- On November 7 at 10:00am, the Brookings Institution will host a virtual discussion titled, “How can we support local learning priorities in the post-COVID-19 era?” As education systems consider how to best support students in recovery from the pandemic, the discussion will explore whether leaders should prioritize building literacy and numeracy skills, or more holistic skills like social-emotional learning and critical thinking. Speakers include Lynda Eunice Nakaibale, Program Associate at Raising Teenagers Uganda; Suman Sachdeva, Education Specialist at UNICEF Sierra Leone; Mexican Ambassador to the United States Esteban Moctezuma, the Former Mexican Secretary of Public Education; and Rukmini Banerji, CEO of the Pratham Education Foundation. More information and registration here.
- On November 15 at 2:00pm, the Bipartisan Policy Center will host a webinar titled, “The Supreme Court, Race-Conscious Admissions, and the Campus Fallout.” In light of recent Supreme Court cases considering race in college admissions, a panel of experts will discuss how colleges can prepare for “difficult” questions and conversations about race. Panelists include Fanta Aw, Vice President of Undergraduate Enrollment, Campus Life and Inclusive Excellence at American University; Wanda Heading-Grant, Vice Provost for Diversity, Equity and Inclusion and Chief Diversity Officer at Carnegie Mellon University; and Andrew Tutt, Senior Associate, Arnold & Porter. More information and registration here.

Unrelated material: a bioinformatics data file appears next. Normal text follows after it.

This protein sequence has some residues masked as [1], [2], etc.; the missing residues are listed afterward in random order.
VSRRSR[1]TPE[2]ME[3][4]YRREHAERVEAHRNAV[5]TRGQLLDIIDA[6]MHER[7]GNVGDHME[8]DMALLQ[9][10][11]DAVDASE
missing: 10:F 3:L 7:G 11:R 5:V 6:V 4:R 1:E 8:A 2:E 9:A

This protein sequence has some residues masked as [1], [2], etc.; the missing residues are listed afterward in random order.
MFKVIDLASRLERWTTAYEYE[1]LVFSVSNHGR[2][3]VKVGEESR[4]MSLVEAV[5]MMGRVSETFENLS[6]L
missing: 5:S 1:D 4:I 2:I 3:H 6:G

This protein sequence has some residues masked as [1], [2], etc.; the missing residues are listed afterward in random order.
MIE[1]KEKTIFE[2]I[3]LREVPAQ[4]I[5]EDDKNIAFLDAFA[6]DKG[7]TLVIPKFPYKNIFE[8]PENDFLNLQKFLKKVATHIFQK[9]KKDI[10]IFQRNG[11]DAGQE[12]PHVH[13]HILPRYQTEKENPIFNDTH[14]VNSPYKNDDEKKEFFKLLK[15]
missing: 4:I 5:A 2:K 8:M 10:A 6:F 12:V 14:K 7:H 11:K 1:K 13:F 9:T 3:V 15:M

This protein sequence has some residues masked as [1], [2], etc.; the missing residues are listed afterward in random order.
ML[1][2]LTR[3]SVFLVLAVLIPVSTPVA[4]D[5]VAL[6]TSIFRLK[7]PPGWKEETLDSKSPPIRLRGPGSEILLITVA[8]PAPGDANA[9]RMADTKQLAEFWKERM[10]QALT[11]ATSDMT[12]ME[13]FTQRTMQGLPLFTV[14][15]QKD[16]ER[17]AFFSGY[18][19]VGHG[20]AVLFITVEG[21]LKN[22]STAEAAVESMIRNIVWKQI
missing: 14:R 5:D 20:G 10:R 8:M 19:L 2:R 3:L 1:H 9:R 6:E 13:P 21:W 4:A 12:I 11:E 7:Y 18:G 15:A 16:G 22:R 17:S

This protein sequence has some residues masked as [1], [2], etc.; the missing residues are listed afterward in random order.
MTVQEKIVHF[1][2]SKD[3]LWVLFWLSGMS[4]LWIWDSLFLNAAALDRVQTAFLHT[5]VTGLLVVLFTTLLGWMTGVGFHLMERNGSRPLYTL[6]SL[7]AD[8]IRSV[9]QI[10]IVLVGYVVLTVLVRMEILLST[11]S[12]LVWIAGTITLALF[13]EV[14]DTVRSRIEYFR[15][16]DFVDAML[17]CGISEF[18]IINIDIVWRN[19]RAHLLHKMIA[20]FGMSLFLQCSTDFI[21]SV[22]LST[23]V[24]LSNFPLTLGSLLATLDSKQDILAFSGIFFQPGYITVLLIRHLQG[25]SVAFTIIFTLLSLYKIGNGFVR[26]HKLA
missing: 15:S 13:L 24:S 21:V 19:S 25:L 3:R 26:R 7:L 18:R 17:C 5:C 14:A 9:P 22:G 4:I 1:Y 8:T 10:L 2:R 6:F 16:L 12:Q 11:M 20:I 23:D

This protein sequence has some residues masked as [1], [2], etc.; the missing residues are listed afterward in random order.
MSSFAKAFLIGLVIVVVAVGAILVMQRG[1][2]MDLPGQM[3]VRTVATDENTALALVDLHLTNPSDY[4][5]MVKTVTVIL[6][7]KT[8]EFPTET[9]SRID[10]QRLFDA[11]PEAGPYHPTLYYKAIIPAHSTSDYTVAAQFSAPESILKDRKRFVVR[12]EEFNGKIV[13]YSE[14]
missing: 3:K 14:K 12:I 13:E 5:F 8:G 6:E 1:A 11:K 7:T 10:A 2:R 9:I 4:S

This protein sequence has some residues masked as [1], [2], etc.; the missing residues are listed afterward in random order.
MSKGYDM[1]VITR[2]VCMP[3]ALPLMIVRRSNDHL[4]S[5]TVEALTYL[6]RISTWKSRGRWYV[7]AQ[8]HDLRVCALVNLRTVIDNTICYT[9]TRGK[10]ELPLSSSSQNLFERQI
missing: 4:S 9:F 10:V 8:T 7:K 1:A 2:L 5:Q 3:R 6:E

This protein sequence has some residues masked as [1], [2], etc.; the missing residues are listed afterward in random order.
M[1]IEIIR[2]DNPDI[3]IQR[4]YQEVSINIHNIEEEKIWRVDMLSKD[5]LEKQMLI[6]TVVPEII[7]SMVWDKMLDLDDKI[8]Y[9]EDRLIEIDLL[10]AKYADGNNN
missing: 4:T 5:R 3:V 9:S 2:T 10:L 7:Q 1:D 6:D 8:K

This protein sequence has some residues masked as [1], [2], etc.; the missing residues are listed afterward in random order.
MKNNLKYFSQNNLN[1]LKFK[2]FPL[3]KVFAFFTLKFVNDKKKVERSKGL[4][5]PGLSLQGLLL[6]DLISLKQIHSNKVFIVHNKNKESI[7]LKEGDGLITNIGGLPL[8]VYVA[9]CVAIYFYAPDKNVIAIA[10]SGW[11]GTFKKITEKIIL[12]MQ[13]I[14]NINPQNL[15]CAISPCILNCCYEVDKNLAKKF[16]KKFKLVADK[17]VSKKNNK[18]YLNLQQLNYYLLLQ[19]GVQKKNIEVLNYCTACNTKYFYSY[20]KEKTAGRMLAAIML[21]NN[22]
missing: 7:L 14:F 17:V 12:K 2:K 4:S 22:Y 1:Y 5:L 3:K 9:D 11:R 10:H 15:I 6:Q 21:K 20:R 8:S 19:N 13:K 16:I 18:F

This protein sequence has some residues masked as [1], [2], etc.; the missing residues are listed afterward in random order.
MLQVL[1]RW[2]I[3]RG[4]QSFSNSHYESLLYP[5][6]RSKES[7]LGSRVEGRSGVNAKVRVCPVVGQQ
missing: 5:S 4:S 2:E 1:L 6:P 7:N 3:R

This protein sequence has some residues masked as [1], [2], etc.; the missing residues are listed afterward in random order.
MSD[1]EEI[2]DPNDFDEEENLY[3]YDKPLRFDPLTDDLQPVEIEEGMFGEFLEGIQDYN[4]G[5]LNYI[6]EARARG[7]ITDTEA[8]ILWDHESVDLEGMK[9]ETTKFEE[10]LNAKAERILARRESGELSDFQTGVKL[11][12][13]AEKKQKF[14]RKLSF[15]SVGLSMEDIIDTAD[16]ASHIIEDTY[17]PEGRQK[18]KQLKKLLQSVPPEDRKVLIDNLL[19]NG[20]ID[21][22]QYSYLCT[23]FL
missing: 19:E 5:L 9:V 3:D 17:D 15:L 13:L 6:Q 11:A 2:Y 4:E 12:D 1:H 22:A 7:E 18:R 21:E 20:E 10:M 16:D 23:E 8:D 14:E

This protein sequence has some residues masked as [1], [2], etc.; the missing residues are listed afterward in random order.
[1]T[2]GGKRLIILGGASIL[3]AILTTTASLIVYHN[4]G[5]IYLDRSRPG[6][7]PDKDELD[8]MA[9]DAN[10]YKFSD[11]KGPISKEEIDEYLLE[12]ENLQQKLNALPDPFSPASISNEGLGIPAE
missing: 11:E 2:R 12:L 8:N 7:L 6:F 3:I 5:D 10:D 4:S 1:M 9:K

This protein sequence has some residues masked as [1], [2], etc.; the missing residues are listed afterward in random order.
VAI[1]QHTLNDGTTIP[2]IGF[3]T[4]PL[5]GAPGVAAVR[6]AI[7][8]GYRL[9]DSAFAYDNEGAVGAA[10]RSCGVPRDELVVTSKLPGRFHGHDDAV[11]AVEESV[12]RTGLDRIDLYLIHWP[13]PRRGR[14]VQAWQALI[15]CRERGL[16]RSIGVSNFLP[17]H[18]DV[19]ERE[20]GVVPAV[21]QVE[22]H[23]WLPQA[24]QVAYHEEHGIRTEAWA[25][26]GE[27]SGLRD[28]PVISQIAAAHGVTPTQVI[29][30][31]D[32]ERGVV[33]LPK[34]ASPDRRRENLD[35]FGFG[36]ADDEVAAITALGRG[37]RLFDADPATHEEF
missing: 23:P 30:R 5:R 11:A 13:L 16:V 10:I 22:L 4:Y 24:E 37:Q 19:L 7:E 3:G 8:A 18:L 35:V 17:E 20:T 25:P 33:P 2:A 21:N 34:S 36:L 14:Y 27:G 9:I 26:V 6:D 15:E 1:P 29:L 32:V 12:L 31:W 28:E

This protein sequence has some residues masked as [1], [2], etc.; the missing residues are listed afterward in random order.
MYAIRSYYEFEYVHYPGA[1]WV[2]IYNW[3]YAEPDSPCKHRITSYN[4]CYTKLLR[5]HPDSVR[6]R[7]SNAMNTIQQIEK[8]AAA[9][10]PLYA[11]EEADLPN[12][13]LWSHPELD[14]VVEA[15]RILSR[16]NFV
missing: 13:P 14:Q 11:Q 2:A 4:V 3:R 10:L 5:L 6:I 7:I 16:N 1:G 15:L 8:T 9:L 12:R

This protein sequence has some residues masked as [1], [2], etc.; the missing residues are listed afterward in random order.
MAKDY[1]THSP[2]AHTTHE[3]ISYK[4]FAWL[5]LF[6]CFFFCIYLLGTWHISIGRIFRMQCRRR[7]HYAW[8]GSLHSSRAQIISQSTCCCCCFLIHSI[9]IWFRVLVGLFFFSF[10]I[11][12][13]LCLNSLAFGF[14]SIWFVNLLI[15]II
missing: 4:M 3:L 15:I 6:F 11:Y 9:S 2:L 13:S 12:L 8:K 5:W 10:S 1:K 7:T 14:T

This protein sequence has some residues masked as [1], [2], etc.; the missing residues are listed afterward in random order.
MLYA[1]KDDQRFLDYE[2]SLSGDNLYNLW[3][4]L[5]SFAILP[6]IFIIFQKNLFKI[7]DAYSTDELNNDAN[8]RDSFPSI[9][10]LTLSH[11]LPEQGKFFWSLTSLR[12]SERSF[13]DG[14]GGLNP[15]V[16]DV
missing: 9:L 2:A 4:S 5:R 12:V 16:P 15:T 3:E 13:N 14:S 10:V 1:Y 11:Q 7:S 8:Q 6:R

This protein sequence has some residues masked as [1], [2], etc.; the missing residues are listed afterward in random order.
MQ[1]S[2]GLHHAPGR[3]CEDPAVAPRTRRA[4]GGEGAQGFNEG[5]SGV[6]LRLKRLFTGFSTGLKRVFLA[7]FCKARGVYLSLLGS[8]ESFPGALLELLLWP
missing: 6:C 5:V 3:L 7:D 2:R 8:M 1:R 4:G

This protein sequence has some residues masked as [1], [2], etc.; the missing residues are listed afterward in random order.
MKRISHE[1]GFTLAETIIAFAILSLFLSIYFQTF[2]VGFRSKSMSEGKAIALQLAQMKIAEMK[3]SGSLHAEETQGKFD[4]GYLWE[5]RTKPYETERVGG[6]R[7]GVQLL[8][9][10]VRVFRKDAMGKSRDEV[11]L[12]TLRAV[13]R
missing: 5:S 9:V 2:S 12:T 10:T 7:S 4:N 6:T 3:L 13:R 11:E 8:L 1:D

- On November 30, the Education Law Center, in partnership with the Learning Policy Institute (LPI) and ETS, will host a webinar titled, “Money Matters: Evidence Supporting Greater Investment in PK-12 Public Education.” The webinar will feature experts in school finance reform to present the benefits of increased education spending in PK-12 public education to improve student achievement. Panelists include Dr. Linda Darling-Hammond, President & CEO of LPI and the Charles E. Ducommun Professor of Education Emeritus at Stanford University; Dr. Rucker Johnson, the Chancellor’s Professor of Public Policy in the Goldman School of Public Policy at the University of California, Berkeley, and faculty research associate at the National Bureau of Economic Research; and Dr. Jesse Rothstein, Director of the Institute for Research on Labor and Employment (IRLE) and professor of public policy and economics at the University of California, Berkeley. More information and registration here.
Publications (Congress & Administration):
- On October 24, the Government Accountability Office (GAO) released a new report titled, “Critical Infrastructure Protection: Additional Federal Coordination Is Needed to Enhance K-12 Cybersecurity.” Potential cyber attacks on K-12 schools, which have significantly increased since 2019, include phishing, ransomware, and video conferencing disruptions. In examining potential cybersecurity threats to schools, the GAO found that there was no mechanism to coordinate federal agencies in addressing these risks and potential incidents. The GAO offered three recommendations to USED and one recommendation to the U.S. Department of Homeland Security (DHS), which begin with creating a collaborative mechanism to better coordinate agency cybersecurity efforts. Additionally, the GAO recommends that USED and DHS develop metrics to measure the effectiveness of K-12 cybersecurity-related products and services, and partner with other agencies to determine how best to help school districts overcome the identified challenges and consider the identified opportunities for addressing cyber threats.